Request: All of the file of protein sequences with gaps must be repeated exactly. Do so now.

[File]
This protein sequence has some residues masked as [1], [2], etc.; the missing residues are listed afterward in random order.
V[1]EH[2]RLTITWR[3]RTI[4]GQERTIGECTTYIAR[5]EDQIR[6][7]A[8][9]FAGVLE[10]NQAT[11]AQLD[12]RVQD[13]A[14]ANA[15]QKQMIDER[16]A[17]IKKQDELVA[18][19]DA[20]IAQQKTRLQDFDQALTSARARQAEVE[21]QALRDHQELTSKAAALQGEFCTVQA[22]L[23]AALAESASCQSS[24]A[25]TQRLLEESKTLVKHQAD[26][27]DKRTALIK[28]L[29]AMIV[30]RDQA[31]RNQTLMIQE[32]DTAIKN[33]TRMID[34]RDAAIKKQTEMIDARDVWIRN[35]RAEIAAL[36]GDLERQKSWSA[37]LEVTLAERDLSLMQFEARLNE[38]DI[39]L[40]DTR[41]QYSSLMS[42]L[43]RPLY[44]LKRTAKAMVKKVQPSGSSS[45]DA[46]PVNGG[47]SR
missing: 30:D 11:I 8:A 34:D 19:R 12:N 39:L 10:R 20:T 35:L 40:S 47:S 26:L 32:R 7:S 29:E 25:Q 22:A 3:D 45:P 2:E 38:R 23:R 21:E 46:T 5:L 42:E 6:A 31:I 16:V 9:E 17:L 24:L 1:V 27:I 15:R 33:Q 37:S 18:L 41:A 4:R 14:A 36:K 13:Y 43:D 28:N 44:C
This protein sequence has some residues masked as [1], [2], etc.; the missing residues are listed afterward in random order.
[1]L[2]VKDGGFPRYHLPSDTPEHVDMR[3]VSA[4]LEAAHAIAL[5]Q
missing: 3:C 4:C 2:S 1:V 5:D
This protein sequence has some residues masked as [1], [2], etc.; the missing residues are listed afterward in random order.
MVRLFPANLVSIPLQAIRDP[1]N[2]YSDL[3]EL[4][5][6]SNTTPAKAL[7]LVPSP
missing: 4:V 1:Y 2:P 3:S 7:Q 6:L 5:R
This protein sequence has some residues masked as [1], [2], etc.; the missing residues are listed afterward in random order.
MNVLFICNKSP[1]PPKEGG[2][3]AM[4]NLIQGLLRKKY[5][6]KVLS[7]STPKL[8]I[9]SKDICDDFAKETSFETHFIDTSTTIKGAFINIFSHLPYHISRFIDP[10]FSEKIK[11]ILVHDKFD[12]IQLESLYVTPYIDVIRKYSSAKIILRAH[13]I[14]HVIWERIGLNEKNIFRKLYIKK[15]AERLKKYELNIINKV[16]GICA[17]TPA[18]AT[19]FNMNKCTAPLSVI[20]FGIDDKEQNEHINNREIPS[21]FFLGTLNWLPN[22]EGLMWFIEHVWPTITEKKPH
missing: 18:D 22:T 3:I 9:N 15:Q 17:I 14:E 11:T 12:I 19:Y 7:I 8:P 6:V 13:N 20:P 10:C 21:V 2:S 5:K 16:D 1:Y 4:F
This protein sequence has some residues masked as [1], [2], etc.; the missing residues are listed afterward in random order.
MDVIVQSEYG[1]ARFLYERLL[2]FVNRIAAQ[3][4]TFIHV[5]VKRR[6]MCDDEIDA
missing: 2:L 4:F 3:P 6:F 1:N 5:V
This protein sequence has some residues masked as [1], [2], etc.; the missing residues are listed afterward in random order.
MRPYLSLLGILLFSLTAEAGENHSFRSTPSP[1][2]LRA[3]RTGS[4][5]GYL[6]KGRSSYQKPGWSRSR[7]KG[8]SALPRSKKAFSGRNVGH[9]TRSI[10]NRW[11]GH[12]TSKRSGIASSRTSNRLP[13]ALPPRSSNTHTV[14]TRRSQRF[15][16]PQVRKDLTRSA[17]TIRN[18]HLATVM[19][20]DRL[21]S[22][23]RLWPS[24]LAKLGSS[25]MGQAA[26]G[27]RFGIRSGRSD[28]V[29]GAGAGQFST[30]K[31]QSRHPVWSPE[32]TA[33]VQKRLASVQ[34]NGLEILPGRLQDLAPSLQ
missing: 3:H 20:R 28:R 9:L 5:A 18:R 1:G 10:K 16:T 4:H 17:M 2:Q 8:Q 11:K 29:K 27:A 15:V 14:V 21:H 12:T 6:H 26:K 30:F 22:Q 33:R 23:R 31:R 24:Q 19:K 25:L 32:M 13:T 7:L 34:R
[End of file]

This protein sequence has some residues masked as [1], [2], etc.; the missing residues are listed afterward in random order.
V[1]EH[2]RLTITWR[3]RTI[4]GQERTIGECTTYIAR[5]EDQIR[6][7]A[8][9]FAGVLE[10]NQAT[11]AQLD[12]RVQD[13]A[14]ANA[15]QKQMIDER[16]A[17]IKKQDELVA[18][19]DA[20]IAQQKTRLQDFDQALTSARARQAEVE[21]QALRDHQELTSKAAALQGEFCTVQA[22]L[23]AALAESASCQSS[24]A[25]TQRLLEESKTLVKHQAD[26][27]DKRTALIK[28]L[29]AMIV[30]RDQA[31]RNQTLMIQE[32]DTAIKN[33]TRMID[34]RDAAIKKQTEMIDARDVWIRN[35]RAEIAAL[36]GDLERQKSWSA[37]LEVTLAERDLSLMQFEARLNE[38]DI[39]L[40]DTR[41]QYSSLMS[42]L[43]RPLY[44]LKRTAKAMVKKVQPSGSSS[45]DA[46]PVNGG[47]SR
missing: 30:D 11:I 8:A 34:D 19:R 12:N 39:L 10:R 20:T 35:L 40:S 47:S 26:L 32:R 7:S 29:E 25:Q 22:A 3:D 45:P 2:E 38:R 23:R 21:E 46:T 5:L 42:E 6:A 31:I 16:V 9:E 17:L 24:L 1:V 27:I 15:R 33:Q 37:S 18:L 41:A 4:R 14:A 36:K 13:Y 43:D 28:N 44:C
This protein sequence has some residues masked as [1], [2], etc.; the missing residues are listed afterward in random order.
[1]L[2]VKDGGFPRYHLPSDTPEHVDMR[3]VSA[4]LEAAHAIAL[5]Q
missing: 3:C 4:C 2:S 1:V 5:D
This protein sequence has some residues masked as [1], [2], etc.; the missing residues are listed afterward in random order.
MVRLFPANLVSIPLQAIRDP[1]N[2]YSDL[3]EL[4][5][6]SNTTPAKAL[7]LVPSP
missing: 4:V 1:Y 2:P 3:S 7:Q 6:L 5:R
This protein sequence has some residues masked as [1], [2], etc.; the missing residues are listed afterward in random order.
MNVLFICNKSP[1]PPKEGG[2][3]AM[4]NLIQGLLRKKY[5][6]KVLS[7]STPKL[8]I[9]SKDICDDFAKETSFETHFIDTSTTIKGAFINIFSHLPYHISRFIDP[10]FSEKIK[11]ILVHDKFD[12]IQLESLYVTPYIDVIRKYSSAKIILRAH[13]I[14]HVIWERIGLNEKNIFRKLYIKK[15]AERLKKYELNIINKV[16]GICA[17]TPA[18]AT[19]FNMNKCTAPLSVI[20]FGIDDKEQNEHINNREIPS[21]FFLGTLNWLPN[22]EGLMWFIEHVWPTITEKKPH
missing: 18:D 22:T 3:I 9:N 15:Q 17:I 14:E 11:T 12:I 19:Y 7:I 8:P 6:V 13:N 20:P 10:C 21:V 2:S 5:K 16:D 1:Y 4:F
This protein sequence has some residues masked as [1], [2], etc.; the missing residues are listed afterward in random order.
MDVIVQSEYG[1]ARFLYERLL[2]FVNRIAAQ[3][4]TFIHV[5]VKRR[6]MCDDEIDA
missing: 2:L 4:F 3:P 6:F 1:N 5:V
This protein sequence has some residues masked as [1], [2], etc.; the missing residues are listed afterward in random order.
MRPYLSLLGILLFSLTAEAGENHSFRSTPSP[1][2]LRA[3]RTGS[4][5]GYL[6]KGRSSYQKPGWSRSR[7]KG[8]SALPRSKKAFSGRNVGH[9]TRSI[10]NRW[11]GH[12]TSKRSGIASSRTSNRLP[13]ALPPRSSNTHTV[14]TRRSQRF[15][16]PQVRKDLTRSA[17]TIRN[18]HLATVM[19][20]DRL[21]S[22][23]RLWPS[24]LAKLGSS[25]MGQAA[26]G[27]RFGIRSGRSD[28]V[29]GAGAGQFST[30]K[31]QSRHPVWSPE[32]TA[33]VQKRLASVQ[34]NGLEILPGRLQDLAPSLQ
missing: 3:H 20:R 28:R 9:L 5:A 18:R 1:G 10:K 16:T 4:H 17:M 2:Q 8:Q 11:K 29:K 27:A 15:V 14:V 21:H 12:T 6:H 26:K 30:F 22:Q 33:R 23:R 31:R 24:Q 19:K 25:L 32:M 13:T 7:L 34:R